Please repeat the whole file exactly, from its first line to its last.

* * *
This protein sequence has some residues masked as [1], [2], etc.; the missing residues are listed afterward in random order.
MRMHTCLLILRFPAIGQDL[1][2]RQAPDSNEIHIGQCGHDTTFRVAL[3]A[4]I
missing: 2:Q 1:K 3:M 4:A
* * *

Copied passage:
This protein sequence has some residues masked as [1], [2], etc.; the missing residues are listed afterward in random order.
MRMHTCLLILRFPAIGQDL[1][2]RQAPDSNEIHIGQCGHDTTFRVAL[3]A[4]I
missing: 2:Q 1:K 3:M 4:A